Hate Speech, Indecency / Obscenity
Pussy Riot v. Russia
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The European Court of Human Rights held that the imposition of a suspended sentence on an individual for posting a provocative comment online, that criticized police abuse, amounted to a violation of the right to freedom of expression under Article 10 of the European Convention on Human Rights. The post was made in response to a press release that reported on a politically-motivated police search of a newspaper’s premises during an election period. Mr. Savva Terentyev posted a comment on a blog about the press release. In the comment he referred to the police as “cops”, “pigs”, and “hoodlums”. The comment also alluded to the burning of police officers “like at Auschwitz”. Mr. Savva Terentyev received a one-year suspended sentence for publicly inciting hatred and enmity, and humiliating the dignity of a group of persons on the grounds of their membership of a “social group”. In doing so, the Russian courts included police officers as a specially protected group under its hate speech laws. The European Court of Human Rights held that, taking into account the whole comment and the context in which it was made, Mr. Terentyev’s conviction was a disproportionate interference with his right to freedom of expression. In its judgment, the European Court of Human Rights warned that laws regulating hate speech and incitement to violence must be clearly and precisely defined, as well as strictly construed, in order to “avoid a situation where the State’s discretion to prosecute for such offenses becomes too broad and potentially subject to abuse through selective enforcement.”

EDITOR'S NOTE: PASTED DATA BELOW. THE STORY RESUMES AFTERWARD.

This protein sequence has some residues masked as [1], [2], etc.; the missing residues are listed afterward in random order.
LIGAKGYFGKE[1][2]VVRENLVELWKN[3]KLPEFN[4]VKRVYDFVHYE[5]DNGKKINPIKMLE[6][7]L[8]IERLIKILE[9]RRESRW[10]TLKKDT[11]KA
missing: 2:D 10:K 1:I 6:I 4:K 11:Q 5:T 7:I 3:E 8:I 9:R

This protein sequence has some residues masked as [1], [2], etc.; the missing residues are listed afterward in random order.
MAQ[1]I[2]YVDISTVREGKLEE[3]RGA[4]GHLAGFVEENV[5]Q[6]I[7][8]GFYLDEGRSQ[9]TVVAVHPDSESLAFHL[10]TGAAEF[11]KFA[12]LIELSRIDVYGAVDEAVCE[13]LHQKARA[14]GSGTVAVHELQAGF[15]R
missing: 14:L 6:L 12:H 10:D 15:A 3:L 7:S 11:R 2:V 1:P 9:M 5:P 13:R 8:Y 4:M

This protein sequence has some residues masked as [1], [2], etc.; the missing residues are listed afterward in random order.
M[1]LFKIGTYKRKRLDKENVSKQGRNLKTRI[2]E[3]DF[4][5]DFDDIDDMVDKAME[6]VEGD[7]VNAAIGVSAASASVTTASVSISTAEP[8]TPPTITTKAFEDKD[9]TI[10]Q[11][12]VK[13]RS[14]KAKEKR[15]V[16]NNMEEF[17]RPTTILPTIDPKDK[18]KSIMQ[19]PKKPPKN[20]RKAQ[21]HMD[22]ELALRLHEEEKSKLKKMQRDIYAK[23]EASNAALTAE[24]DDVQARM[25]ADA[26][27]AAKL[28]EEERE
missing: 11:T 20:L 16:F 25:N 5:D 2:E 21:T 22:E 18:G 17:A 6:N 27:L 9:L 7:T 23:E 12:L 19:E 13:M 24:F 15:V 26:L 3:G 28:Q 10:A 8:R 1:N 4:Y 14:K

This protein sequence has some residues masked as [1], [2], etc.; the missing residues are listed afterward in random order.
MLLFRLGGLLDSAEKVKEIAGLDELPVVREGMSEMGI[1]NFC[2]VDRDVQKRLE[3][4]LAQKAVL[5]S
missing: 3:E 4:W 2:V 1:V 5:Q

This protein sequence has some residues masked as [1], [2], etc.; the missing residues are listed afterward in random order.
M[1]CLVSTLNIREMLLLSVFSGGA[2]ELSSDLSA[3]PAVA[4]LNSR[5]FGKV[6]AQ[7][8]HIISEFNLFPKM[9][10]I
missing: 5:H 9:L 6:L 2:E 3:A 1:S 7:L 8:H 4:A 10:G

The case concerned comments that were posted online by Mr. Savva Terentyev after police conducted an “unplanned inspection” at the office of a local newspaper in Syktyvkar, the capital of the Komi Republic in Northwestern Russia, in February 2007. The police searched the office, claimed that the software installed on the computers was counterfeit, and seized hard drives. This searched occurred during a regional election, and the newspaper in question was known for publishing articles opposing the actions of the regional authorities. After the search, a non-governmental organization issued a press release in which it noted that the newspaper had published articles about the election, was in opposition to the current authorities of the Komi Republic, and actively supported a well-known local politician who had a long-standing conflict with the authorities. The press release also stated that the police did not clearly explain the legal basis for the search and that one police officer threw out a journalist’s belongings to get access to the latter’s computer during the inspection.
The head of the non- governmental organization shared the press release on his blog hosted by Livejournal.com (Livejournal), a popular blogging platform. This blog post attracted a number of comments, including a comment posted by Mr. Terentyev entitled “I hate the cops, for fuck’s sake.” The comment referred to police officers as “cops”, “pigs”, “lowbrows”, “hodlums” and “the dumbest and least educated representatives of the animal world.” The comment also alluded to the burning of police officers “like at Auschwitz”. [para. 13]